SHARIQ AHMAD Vs. SUNDAR LAL
HIGH COURT OF CHHATTISGARH
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DHIRENDRA MISHRA,J. -
(1.)HEARD on admission. The petitioner has filed this petition under Article 227 of the Constitution of India against the order dated 1-3-2008 passed by the learned 1st Additional Principal, Family Court, Durg in which the learned Family Court allowing the application of the applicant/respondent herein has held that to decide whether the respondent/applicant is the son of the petitioner/non-applicant, conducting Deoxyribonucleic Acid test (for short 'DNA') is necessary. Respondent/applicant has been further directed to deposit the account payee draft payable to the Director, CDFD, Hyderabad for taking further action for conducting proceeding for DNA test. Mr. Tiwari, learned Counsel for the petitioner vehemently argued that DNA test cannot be directed as a matter of routine and only in deserving cases such direction can be given. In the first round of litigation between the same parties the petitioner by way of W.P. (c) No. 1010/07 had challenged the order dated 12-6-2002 passed by the Family Court, Durg by which DNA test was ordered and this Court vide order dated 12-3-2007 (Annexure P-1) had partly allowed the petition with an observation that the paternity can be proved from other evidences and also from the fact that both the persons were having physical relations when Kiranbai conceived and a child was born during that period, as a result of their relationship. This is for a person who is interested in denying the factum of physical relations and birth of a child during that period to rebut the allegation of the mother of the son. Applying the well settled principles of law, to the facts of the present case, it appears that the Court below has not examined the paternity on the basis of other evidences before directing DNA test. With the aforesaid observations the petition was remitted to the Family Court, Durg with a direction to decide the issue on the basis of other evidences before passing a direction for DNA test.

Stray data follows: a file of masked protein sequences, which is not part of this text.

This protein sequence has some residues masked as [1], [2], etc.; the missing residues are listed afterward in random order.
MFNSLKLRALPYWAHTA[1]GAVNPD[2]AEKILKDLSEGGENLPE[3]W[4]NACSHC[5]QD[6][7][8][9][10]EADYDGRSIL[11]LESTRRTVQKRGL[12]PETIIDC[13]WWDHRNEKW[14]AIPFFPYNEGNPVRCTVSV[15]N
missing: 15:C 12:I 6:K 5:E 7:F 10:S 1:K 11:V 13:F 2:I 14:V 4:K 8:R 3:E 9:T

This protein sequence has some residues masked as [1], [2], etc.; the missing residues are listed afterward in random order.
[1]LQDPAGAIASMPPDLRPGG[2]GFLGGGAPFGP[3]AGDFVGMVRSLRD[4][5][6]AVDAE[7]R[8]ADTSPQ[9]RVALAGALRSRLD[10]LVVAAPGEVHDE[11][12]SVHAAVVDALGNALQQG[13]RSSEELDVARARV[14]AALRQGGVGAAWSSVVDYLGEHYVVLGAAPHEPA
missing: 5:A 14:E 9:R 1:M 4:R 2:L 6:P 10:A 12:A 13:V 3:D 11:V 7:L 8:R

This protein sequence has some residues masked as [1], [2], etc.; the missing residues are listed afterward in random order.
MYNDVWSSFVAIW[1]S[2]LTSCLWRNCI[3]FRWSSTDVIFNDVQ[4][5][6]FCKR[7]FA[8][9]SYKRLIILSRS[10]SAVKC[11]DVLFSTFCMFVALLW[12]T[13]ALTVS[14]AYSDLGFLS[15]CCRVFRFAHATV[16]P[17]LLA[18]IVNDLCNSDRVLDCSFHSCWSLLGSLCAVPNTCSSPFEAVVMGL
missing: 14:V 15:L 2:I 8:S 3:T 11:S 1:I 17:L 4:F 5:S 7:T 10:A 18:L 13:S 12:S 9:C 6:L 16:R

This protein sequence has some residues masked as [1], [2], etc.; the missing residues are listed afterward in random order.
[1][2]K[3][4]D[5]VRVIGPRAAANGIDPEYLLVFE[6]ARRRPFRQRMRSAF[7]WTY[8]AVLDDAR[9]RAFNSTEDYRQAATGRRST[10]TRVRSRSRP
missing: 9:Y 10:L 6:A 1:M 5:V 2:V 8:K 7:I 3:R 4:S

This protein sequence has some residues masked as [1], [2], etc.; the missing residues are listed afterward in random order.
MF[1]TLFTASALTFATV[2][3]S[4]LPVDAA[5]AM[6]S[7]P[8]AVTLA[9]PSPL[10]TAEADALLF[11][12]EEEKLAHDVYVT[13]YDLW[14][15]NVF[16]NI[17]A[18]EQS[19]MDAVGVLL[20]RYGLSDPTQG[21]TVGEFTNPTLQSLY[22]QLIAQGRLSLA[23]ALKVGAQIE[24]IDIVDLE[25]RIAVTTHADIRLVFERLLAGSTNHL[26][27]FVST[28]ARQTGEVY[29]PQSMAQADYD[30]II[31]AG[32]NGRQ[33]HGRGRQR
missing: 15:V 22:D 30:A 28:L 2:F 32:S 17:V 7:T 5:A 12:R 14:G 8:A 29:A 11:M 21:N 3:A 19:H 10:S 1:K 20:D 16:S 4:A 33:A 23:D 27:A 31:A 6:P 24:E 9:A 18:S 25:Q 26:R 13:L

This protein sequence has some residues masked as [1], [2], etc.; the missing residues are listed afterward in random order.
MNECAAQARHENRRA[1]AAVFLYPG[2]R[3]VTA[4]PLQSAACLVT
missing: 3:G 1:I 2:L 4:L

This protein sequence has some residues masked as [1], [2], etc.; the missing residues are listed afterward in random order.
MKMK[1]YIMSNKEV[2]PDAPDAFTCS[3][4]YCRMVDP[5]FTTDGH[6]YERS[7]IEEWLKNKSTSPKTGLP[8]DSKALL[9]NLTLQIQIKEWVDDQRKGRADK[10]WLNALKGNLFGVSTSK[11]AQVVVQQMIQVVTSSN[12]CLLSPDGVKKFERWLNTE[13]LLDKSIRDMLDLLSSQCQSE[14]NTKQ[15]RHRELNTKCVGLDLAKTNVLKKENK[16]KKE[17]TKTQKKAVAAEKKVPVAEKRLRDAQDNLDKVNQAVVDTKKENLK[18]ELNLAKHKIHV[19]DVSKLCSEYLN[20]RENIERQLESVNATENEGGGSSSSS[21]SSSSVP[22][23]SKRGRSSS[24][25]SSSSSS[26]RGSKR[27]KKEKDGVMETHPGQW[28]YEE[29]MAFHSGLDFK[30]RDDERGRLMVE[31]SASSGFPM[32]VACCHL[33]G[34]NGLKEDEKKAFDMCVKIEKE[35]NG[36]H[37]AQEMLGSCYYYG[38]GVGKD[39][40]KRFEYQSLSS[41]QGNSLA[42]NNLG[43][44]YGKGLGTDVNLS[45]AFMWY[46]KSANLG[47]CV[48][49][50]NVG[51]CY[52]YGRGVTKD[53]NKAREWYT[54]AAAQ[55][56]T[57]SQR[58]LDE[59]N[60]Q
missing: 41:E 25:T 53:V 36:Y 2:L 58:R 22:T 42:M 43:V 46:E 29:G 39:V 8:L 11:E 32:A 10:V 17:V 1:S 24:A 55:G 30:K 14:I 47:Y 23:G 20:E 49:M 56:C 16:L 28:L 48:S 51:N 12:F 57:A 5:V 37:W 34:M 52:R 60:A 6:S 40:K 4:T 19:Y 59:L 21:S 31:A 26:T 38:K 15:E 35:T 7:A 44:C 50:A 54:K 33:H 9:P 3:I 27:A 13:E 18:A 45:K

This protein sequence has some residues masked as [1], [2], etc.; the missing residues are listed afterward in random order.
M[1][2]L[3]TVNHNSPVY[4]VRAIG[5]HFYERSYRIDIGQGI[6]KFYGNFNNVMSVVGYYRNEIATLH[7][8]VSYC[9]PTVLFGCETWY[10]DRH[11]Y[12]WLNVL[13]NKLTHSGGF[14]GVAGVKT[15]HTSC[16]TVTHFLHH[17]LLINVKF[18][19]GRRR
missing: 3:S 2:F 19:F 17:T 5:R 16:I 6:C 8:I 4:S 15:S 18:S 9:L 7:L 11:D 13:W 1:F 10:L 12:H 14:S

(2.)RELYING upon the various judgments it was argued that the learned Family Court without affording opportunity of hearing to the petitioner and the respondent and without following the provisions of settled law has allowed the application for DNA test. I have heard learned Counsel for the petitioner. After the matter was remitted to the Family Court, evidence of rival parties was recorded. Kiran Bai, mother of child, and her witnesses have deposed that the mother of the child is a widow lady, she came into contact with the petitioner, developed physical relationship with him and the child was born through that relationship, whereas, the petitioner has denied the paternity of the child.
Learned Family Court after considering the evidence available on record of both the parties has allowed the application of the respondent for DNA test with an observation that considering the evidence of witnesses, DNA test is necessary for deciding the paternity of the respondent child and accordingly, directed the non-applicant/respondent herein to deposit necessary expenses for conducting DNA test. In the matter of Banarasi Dass v. Teeku Dutta (Mrs.) and Anr. : (2005)4SCC449 , Smt. Teeku Dutta applied for succession certificate in respect of properties of deceased claiming that she was his daughter and only surviving Class-1 legal heir under the Hindu Succession Act, 1956. The objectors disputed her paternity and stated that she was not the daughter of the deceased and in fact, she was daughter of Ramsharan Das Sharma and since the deceased and his wife were dead it is not possible to subject them DNA test and compare with DNA test of Teeku Dutta and therefore, the DNA test of Ram Saran Dass and Teeku Dutta would conclusively suggest the paternity of Teeku Dutta.
(3.)TNE Hon'ble Supreme Court referring Section 112 of the Evidence Act, 1872 held that where the husband and wife were living together during the lifetime of the conception but the DNA test revealed that the child was not born to the husband, the conclusiveness of presumption under Section 112 of the Evidence Act would remain irrebuttable and considering the facts of that case rejected the appeal and upheld the order whereby DNA test was refused. However, the ration of law laid down in the above case is not applicable in the facts of the present case.
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